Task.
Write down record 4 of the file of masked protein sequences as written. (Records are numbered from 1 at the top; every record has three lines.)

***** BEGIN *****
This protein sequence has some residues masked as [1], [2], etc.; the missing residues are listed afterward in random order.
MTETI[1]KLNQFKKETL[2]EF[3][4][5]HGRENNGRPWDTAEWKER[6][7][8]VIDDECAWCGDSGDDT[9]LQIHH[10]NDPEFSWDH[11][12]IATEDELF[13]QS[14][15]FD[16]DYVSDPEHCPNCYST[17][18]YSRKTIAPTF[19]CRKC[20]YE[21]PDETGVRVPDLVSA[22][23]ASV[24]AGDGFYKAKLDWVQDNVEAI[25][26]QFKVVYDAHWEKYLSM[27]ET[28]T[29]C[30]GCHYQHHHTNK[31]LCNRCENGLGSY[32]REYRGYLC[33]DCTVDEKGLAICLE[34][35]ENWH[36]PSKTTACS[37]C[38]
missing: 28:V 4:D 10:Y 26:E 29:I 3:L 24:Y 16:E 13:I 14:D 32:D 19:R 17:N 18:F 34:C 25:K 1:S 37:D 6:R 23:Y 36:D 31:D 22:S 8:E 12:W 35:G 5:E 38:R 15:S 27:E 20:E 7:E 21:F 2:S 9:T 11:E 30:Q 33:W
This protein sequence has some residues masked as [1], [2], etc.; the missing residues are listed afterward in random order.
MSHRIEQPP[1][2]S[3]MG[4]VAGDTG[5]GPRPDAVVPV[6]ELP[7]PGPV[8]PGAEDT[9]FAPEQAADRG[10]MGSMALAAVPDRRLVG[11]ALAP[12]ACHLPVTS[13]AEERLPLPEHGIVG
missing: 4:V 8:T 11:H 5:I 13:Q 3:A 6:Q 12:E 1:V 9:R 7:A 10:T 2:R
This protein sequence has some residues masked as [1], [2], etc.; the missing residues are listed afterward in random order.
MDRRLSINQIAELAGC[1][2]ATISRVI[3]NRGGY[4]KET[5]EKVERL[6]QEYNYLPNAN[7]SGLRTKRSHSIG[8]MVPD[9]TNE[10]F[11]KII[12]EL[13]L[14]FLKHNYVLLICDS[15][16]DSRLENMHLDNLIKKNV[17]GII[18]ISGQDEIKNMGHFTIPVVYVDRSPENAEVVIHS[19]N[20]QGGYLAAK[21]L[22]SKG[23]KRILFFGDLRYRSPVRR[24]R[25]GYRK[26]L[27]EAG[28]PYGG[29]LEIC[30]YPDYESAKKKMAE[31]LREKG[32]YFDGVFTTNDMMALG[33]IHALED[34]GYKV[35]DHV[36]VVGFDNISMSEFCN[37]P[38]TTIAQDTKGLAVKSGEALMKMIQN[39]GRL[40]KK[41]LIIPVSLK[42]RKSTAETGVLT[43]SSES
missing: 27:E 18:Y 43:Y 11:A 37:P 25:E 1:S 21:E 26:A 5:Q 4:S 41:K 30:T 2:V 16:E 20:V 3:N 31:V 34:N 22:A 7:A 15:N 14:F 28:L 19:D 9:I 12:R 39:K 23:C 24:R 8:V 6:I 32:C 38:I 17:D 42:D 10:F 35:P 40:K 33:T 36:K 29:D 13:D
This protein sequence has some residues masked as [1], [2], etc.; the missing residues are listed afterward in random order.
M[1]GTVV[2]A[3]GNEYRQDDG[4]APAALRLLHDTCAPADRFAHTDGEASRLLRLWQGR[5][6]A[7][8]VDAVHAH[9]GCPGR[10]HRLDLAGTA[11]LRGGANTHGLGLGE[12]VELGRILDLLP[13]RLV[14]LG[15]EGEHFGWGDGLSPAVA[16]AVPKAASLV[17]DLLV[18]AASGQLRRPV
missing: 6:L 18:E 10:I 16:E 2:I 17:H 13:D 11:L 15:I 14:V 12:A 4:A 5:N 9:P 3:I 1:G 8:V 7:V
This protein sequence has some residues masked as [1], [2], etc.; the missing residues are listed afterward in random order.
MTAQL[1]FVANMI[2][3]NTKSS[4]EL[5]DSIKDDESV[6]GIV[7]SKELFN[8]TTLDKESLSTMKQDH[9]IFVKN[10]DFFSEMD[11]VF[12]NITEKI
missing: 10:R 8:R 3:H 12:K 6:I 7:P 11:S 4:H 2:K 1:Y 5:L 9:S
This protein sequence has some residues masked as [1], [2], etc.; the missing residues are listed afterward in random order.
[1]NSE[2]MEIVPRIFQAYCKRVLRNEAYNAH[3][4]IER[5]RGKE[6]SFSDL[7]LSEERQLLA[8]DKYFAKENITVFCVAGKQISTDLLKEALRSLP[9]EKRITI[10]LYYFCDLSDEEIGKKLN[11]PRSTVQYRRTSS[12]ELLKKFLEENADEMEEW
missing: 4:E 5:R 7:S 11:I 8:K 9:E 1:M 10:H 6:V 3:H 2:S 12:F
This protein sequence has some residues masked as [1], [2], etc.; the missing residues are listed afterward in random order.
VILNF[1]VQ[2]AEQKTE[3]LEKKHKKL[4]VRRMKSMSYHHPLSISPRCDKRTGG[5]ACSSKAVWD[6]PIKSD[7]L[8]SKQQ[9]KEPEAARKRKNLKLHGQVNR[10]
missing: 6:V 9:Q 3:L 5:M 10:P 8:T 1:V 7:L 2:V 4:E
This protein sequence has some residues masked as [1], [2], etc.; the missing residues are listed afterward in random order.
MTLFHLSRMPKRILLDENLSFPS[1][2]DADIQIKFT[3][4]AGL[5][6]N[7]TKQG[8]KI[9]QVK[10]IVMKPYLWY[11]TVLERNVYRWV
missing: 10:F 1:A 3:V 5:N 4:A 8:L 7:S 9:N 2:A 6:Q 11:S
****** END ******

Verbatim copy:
This protein sequence has some residues masked as [1], [2], etc.; the missing residues are listed afterward in random order.
M[1]GTVV[2]A[3]GNEYRQDDG[4]APAALRLLHDTCAPADRFAHTDGEASRLLRLWQGR[5][6]A[7][8]VDAVHAH[9]GCPGR[10]HRLDLAGTA[11]LRGGANTHGLGLGE[12]VELGRILDLLP[13]RLV[14]LG[15]EGEHFGWGDGLSPAVA[16]AVPKAASLV[17]DLLV[18]AASGQLRRPV
missing: 6:L 18:E 10:I 16:E 2:I 17:H 13:D 11:L 15:I 14:V 12:A 4:A 5:N 9:P 3:I 1:G 8:V 7:V